2. Blogs and Twitter and comments point out alternative perspectives one wouldn’t have thought of.
3. The back-and-forth on blogs, Twitter and comments helps one clarify one’s own thinking.

Finally, in the HuffPost Live segment that I did with Umair Haque and others I give a view of blogs as the place people can really get the real deal that is not dumbed down.  One thing I mention is that breaking things down into the blog format of relatively short posts can give much more impact to an argument and make it much more understandable than if one expected someone to have the patience to sit down and read something very long and understand it. Even if I do some posts that are long, they alternate with shorter ones on the same topics.

One thing that may be a serious mistake is that I find myself wanting to resist anything like Krugman’s labeling the level of wonkishness on his posts. It is unrealistic, perhaps, but I hope people try the harder posts without expecting too much of themselves, and then get something from those posts even if they don’t fully understand them. Some of what is behind my attitude on this can be seen in today’s post on Deliberate Practice. Without trying to understand things that are a bit hard, how can people get smarter? If I have a range of different difficulties for posts, hopefully people can read both the ones that are easy for them and the ones that are a bit difficult, and let themselves off the hook for the ones that are over-the-top difficult. I am glad for the discipline of writing some of my pieces for a more general audience in Quartz. Although those columns are toned down relative to some of the posts on my blog, I am proud that they push the boundaries on difficulty level in pieces intended for a popular audience. I hope that even people who did not understand everything in the two columns I wrote with Yichuan Wang on what we found in the Reinhart and Rogoff dataset got a sense for what it means to be careful in analyzing data.

“I think I have a niche of daring to do relatively difficult posts. In addition to hoping that people will stretch, that accords with this strategy” - (from A Year in the Life of a Supply-Side Liberal)

My primary strategy for making the world a better place is not to influence politics in the short run, but to make my case on the merits for each issue to the cohort of young economists who will collectively have such a big influence on policy in decades to come, and to the economists who now staff government agencies (including the Federal Reserve System).

Collectively, I believe that economists are a group that can move the world. It it is not altogether Quixotic to hope to affect the ideas that will animate thinking of the rising generation of economists. And, as a bonus, many others will enjoy hearing, and may be affected by, arguments directed at that group.

## On the future of the economics blogosphere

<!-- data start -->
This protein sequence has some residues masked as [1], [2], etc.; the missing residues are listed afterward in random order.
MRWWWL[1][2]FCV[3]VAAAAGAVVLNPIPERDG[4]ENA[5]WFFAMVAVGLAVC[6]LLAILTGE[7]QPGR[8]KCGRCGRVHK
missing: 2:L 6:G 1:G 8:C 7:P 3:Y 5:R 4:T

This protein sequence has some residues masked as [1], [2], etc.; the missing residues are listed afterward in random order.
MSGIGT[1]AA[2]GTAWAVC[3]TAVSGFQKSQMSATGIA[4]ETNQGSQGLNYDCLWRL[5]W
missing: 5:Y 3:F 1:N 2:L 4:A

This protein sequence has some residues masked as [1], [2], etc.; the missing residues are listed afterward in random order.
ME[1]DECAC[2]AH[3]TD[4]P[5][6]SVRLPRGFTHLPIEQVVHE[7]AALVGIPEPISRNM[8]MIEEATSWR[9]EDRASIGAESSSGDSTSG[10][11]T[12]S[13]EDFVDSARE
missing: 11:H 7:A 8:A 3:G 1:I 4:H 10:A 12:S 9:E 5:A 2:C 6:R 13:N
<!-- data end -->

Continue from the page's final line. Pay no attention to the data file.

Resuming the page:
The economics blogosphere is already vibrant, brimming with intellectual energy. The obvious next phase of its development is for more and more of the most academically respected economists to engage in blogging as the respectability of blogging grows in a virtuous cycle. Historically, the interesting thing is that this will constitute a full-scale revival of the literary economics that prevailed before the mathematization of economics in the early 20th century–this time, alongside mathematized economics. That emerging two-barrel, balanced approach to economics through both math and accessible writing in counterpoint is an important development that will make economics both more powerful at getting to the truth and more powerful as a social force.

Note: In the comments below, Isomorphisms mentions my idiosyncratic “Links I am Thinking About” aggregator blog. I have a link to it on my sidebar. I think many of my readers might find it of some interest.

# An Independent Blog

A recent picture of Miles

I was pleased that Brian Milner of the Globe and Mail found his way to my blog post “After Crunching Reinhart and Rogoff’s Data, We Found No Evidence That High Debt Slows Growth,” and in his article and in “Rogoff-Reinhart put cart before the horse” quotes my sentence:

What I find remarkable is that despite the likely negative effect of debt on growth from refinancing difficulties, we found no overall negative effect of debt on growth.

But Brian was inaccurate when he followed that quotation with the attribution

…Mr. Kimball wrote in a blog post at Quartz.

Brian didn’t realize that supplysideliberal.com is an independent blog.

Though I love my editors at Quartz, I have fiercely guarded the principle of the independence of supplysideliberal.com itself. As I said in my anniversary post

“A Year in the Life of a Supply-Side Liberal,”

it means a lot to me that I can say here anything that I think needs to be said on my own account without asking anyone’s permission.